I went over these ten families in my mind the other day, thinking of the words of Jesus when he said: “Lay not up for yourselves treasures upon earth, where moth and rust doth corrupt, and where thieves break through and steal:

“But lay up for yourselves treasures in heaven, where neither moth nor rust doth corrupt, and where thieves do not break through nor steal:

“For where your treasure is, there will your heart be also.” (Matt. 6:19–21.)

What do you suppose I could have done during those few years of my young manhood that would lay away treasures in heaven like the years I spent over there among those Dutch people? Some of them have already passed on, and I love them almost like my own family. I look forward to being able to meet them again when my time comes to join that innumerable group.

Now I have labored so much with the missionaries. I have been on four missions, and presided over two, and I have toured many missions, and love to hear those young men bear their testimonies. For instance, another young man in Oregon in our testimony meeting said that there wasn’t a company in this world that could pay him a large enough salary to get him to leave his missionary work. And he had been in the armed forces and away from home for several years and then out into the mission field. I had a letter here just last week from a missionary from up in Idaho, and I copied a little paragraph from it. I’d like to read it to you. He said this:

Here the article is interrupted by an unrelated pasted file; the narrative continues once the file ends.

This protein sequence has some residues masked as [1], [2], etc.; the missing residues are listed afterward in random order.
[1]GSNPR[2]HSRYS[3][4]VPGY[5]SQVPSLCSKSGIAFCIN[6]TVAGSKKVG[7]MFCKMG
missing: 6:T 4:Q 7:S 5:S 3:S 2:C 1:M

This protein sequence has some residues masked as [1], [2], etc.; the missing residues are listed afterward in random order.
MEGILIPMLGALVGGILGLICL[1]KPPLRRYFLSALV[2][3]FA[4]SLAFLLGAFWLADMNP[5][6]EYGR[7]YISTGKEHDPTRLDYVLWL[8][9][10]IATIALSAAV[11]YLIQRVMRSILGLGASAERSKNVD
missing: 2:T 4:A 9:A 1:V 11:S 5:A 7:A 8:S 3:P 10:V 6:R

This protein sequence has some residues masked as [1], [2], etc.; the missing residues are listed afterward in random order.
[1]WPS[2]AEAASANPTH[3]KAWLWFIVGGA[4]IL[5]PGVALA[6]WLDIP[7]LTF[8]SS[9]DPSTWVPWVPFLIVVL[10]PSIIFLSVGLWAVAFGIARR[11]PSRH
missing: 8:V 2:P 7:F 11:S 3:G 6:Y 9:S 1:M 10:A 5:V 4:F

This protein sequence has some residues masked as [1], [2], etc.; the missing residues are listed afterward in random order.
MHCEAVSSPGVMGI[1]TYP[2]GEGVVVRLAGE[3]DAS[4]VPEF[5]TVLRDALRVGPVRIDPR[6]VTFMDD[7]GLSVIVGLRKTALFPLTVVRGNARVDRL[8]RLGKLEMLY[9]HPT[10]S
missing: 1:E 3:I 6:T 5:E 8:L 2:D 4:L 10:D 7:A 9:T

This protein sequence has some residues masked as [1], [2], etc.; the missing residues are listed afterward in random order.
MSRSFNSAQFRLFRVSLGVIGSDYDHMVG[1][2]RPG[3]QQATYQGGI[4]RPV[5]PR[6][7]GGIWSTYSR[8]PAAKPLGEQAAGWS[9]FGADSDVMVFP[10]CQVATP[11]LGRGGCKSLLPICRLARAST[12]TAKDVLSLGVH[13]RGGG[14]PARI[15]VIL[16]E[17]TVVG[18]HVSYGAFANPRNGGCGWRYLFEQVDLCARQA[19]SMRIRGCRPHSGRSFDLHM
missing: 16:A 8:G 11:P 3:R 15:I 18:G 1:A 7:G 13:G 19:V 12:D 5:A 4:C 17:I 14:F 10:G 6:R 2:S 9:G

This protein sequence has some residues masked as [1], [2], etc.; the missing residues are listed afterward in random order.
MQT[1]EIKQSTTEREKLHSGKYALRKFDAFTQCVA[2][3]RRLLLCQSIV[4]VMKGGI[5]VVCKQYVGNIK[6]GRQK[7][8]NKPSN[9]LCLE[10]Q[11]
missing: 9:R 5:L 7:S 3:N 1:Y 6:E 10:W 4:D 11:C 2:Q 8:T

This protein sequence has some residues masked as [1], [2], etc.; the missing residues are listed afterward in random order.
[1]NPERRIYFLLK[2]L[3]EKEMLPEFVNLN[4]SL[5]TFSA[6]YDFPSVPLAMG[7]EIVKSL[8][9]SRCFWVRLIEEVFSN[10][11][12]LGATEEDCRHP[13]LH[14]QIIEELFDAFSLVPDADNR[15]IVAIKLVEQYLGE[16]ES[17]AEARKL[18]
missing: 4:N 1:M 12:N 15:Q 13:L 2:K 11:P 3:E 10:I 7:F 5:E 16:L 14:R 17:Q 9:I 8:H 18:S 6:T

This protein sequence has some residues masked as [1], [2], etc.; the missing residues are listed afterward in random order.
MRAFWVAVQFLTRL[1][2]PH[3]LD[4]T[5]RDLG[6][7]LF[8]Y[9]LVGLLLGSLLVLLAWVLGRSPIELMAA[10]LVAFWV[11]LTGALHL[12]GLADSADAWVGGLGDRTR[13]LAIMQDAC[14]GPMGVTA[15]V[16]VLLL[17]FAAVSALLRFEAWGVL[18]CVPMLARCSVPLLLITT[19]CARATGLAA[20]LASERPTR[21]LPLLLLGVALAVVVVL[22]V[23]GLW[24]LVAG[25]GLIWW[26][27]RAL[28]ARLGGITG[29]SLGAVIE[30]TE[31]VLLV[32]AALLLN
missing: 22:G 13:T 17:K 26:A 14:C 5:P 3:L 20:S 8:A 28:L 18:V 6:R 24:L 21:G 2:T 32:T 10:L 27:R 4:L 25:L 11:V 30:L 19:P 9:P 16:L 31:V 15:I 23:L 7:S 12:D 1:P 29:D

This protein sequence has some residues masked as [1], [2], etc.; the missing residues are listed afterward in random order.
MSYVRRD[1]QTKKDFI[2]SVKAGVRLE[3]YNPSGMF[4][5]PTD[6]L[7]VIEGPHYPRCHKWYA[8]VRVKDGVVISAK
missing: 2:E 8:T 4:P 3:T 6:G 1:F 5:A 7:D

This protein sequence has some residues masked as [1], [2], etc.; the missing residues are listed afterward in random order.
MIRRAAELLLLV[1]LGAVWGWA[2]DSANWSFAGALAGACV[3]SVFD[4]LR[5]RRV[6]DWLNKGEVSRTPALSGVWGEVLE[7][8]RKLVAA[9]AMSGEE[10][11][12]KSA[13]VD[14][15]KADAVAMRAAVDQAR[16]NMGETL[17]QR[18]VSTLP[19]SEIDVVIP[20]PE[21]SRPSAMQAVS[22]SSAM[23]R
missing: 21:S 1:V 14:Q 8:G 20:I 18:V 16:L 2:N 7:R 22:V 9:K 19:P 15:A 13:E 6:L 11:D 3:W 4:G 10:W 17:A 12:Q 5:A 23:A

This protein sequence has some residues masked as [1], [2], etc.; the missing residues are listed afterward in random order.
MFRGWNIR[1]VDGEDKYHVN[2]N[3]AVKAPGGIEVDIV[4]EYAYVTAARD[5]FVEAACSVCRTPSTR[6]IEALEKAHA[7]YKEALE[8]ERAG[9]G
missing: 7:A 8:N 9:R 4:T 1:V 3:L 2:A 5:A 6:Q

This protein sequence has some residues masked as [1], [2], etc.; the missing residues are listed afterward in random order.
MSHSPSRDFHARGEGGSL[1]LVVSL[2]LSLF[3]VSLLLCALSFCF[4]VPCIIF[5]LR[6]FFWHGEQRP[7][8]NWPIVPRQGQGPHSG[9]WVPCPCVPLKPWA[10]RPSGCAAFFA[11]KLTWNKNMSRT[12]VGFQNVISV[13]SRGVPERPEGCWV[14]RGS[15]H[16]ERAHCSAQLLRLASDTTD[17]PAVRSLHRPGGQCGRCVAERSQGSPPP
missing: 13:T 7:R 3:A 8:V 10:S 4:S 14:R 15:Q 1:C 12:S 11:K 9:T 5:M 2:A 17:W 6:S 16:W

“There is no greater work than that of missionary work. My mission has been the most rewarding undertaking in my entire twenty-seven years of life. My life is dedicated to serving the Lord. My heart is overflowing as are the tears of joy that are now coming from my eyes. There is nothing so wonderful—nothing—as tasting the joy and success of missionary labors.”

I had a young missionary come in to visit with me as he returned from the Argentine. I knew his people back in Washington, and he had been kept over to help train some of the other missionaries, until he had been away from home for three years. And I said, “Craig, do you feel like it was a waste of time to be in the mission field, that you ought to have been home getting your education and getting ready to settle down?” He said, “Now listen, bishop, if the Brethren want to make me happy, just let them load me on the plane in the morning and let them send me back to the Argentine.” You can’t put that kind of feeling in the hearts of young people with money. The Lord who creates the feelings of the human breast is the only one who can put that kind of faith into the hearts of his people.

Brethren, after all the missionary service I have had, I wouldn’t want to raise a boy and not have him go on a mission, for his good and because I think we owe it to the world to share with them the truths of the gospel. And one way to make sure that your boys will go on missions is to start a missionary fund for them and let them keep adding to it, and they will be on their missions from the time that they are young boys. For instance, down in California I went to a ward, and the bishop has a program of giving to each boy when he’s ordained a deacon fifteen dollars out of the missionary fund. Then they ask the father to match it, and then every time the boy is interviewed—for instance, when he’s ordained a teacher—they check on his missionary fund. I figured, on a percentage basis, if every ward in the Church had as many missionaries in the field as that ward, we would have 55,500 missionaries. So I provided in my family that every male child who has not been on a mission has a missionary fund so he will know that he is on his mission from the time he is a boy.

God bless you all, and may we not disappoint our great leader in sending all of our boys on missions, I pray, and I leave you my blessing, in the name of the Lord Jesus Christ. Amen.